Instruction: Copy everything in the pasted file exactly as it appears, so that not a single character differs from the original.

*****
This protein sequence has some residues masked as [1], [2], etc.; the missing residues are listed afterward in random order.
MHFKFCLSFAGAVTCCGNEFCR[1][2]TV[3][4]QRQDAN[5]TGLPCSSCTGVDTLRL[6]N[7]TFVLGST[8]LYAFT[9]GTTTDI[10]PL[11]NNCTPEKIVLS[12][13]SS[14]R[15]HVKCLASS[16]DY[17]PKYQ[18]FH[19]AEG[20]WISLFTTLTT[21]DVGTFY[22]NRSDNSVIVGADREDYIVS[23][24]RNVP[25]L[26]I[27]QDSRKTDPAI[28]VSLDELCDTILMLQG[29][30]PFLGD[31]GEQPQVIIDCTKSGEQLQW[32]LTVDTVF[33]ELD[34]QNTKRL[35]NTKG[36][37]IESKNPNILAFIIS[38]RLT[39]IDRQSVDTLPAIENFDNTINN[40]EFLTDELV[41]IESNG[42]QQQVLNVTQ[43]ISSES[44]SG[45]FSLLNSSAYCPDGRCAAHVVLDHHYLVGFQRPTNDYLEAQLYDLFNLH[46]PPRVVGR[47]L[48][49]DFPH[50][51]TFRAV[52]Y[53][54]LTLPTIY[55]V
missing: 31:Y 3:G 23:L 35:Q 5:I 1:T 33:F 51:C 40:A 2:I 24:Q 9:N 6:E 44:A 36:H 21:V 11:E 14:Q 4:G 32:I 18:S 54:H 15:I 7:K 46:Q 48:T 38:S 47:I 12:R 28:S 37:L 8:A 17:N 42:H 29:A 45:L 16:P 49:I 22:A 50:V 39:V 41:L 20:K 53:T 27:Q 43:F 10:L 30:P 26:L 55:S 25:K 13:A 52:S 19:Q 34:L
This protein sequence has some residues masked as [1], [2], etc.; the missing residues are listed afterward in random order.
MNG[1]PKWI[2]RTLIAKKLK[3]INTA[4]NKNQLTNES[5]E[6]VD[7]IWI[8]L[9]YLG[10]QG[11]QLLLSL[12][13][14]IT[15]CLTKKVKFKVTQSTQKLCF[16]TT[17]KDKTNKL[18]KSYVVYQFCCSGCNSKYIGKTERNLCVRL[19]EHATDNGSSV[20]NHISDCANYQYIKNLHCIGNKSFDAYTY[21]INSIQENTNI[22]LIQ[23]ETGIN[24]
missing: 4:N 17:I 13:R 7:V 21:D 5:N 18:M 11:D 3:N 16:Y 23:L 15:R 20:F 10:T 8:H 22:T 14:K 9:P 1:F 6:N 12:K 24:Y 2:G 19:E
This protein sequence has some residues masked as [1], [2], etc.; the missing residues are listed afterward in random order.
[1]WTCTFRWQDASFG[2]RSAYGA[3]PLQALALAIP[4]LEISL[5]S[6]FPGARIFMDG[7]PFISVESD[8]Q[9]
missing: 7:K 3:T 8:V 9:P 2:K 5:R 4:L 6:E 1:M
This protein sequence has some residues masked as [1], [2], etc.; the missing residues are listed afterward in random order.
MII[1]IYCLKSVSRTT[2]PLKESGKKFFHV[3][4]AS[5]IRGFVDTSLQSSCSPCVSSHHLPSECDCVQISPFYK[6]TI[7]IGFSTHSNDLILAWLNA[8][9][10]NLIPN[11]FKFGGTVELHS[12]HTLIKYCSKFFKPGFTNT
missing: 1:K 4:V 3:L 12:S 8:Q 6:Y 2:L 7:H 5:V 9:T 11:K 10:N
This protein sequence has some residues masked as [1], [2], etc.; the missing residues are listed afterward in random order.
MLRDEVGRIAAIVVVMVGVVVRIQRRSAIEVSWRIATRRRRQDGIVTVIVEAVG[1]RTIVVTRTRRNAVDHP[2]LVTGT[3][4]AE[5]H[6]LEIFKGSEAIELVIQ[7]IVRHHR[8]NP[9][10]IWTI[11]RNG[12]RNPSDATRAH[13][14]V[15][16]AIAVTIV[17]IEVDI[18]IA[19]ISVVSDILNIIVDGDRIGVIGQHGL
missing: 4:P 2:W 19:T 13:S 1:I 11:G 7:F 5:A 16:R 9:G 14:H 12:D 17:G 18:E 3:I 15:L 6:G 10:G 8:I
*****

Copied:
This protein sequence has some residues masked as [1], [2], etc.; the missing residues are listed afterward in random order.
MHFKFCLSFAGAVTCCGNEFCR[1][2]TV[3][4]QRQDAN[5]TGLPCSSCTGVDTLRL[6]N[7]TFVLGST[8]LYAFT[9]GTTTDI[10]PL[11]NNCTPEKIVLS[12][13]SS[14]R[15]HVKCLASS[16]DY[17]PKYQ[18]FH[19]AEG[20]WISLFTTLTT[21]DVGTFY[22]NRSDNSVIVGADREDYIVS[23][24]RNVP[25]L[26]I[27]QDSRKTDPAI[28]VSLDELCDTILMLQG[29][30]PFLGD[31]GEQPQVIIDCTKSGEQLQW[32]LTVDTVF[33]ELD[34]QNTKRL[35]NTKG[36][37]IESKNPNILAFIIS[38]RLT[39]IDRQSVDTLPAIENFDNTINN[40]EFLTDELV[41]IESNG[42]QQQVLNVTQ[43]ISSES[44]SG[45]FSLLNSSAYCPDGRCAAHVVLDHHYLVGFQRPTNDYLEAQLYDLFNLH[46]PPRVVGR[47]L[48][49]DFPH[50][51]TFRAV[52]Y[53][54]LTLPTIY[55]V
missing: 31:Y 3:G 23:L 35:Q 5:I 1:T 33:F 51:C 40:A 2:I 24:Q 9:N 6:E 44:A 36:H 21:V 11:E 14:Q 4:G 32:I 18:S 54:H 15:I 7:K 46:Q 48:T 38:S 47:I 12:R 28:S 37:L 8:A 17:N 42:H 29:A 45:L 16:P 49:I 22:A 50:V 39:V 41:L 20:K 53:T 27:Q 43:F 10:L 30:P 26:L 55:S 25:K 13:A 52:S 19:Q 34:L
This protein sequence has some residues masked as [1], [2], etc.; the missing residues are listed afterward in random order.
MNG[1]PKWI[2]RTLIAKKLK[3]INTA[4]NKNQLTNES[5]E[6]VD[7]IWI[8]L[9]YLG[10]QG[11]QLLLSL[12][13][14]IT[15]CLTKKVKFKVTQSTQKLCF[16]TT[17]KDKTNKL[18]KSYVVYQFCCSGCNSKYIGKTERNLCVRL[19]EHATDNGSSV[20]NHISDCANYQYIKNLHCIGNKSFDAYTY[21]INSIQENTNI[22]LIQ[23]ETGIN[24]
missing: 4:N 17:I 13:R 7:V 21:D 5:N 18:M 11:D 3:N 16:Y 23:L 15:R 20:F 10:T 8:H 22:T 14:K 9:P 1:F 6:N 12:K 24:Y 2:G 19:E
This protein sequence has some residues masked as [1], [2], etc.; the missing residues are listed afterward in random order.
[1]WTCTFRWQDASFG[2]RSAYGA[3]PLQALALAIP[4]LEISL[5]S[6]FPGARIFMDG[7]PFISVESD[8]Q[9]
missing: 7:K 3:T 8:V 9:P 2:K 5:R 4:L 6:E 1:M
This protein sequence has some residues masked as [1], [2], etc.; the missing residues are listed afterward in random order.
MII[1]IYCLKSVSRTT[2]PLKESGKKFFHV[3][4]AS[5]IRGFVDTSLQSSCSPCVSSHHLPSECDCVQISPFYK[6]TI[7]IGFSTHSNDLILAWLNA[8][9][10]NLIPN[11]FKFGGTVELHS[12]HTLIKYCSKFFKPGFTNT
missing: 1:K 4:V 3:L 12:S 8:Q 6:Y 2:L 7:H 5:V 9:T 11:K 10:N
This protein sequence has some residues masked as [1], [2], etc.; the missing residues are listed afterward in random order.
MLRDEVGRIAAIVVVMVGVVVRIQRRSAIEVSWRIATRRRRQDGIVTVIVEAVG[1]RTIVVTRTRRNAVDHP[2]LVTGT[3][4]AE[5]H[6]LEIFKGSEAIELVIQ[7]IVRHHR[8]NP[9][10]IWTI[11]RNG[12]RNPSDATRAH[13][14]V[15][16]AIAVTIV[17]IEVDI[18]IA[19]ISVVSDILNIIVDGDRIGVIGQHGL
missing: 4:P 2:W 19:T 13:S 1:I 11:G 7:F 5:A 16:R 9:G 14:H 12:D 17:G 18:E 3:I 15:L 6:G 10:G 8:I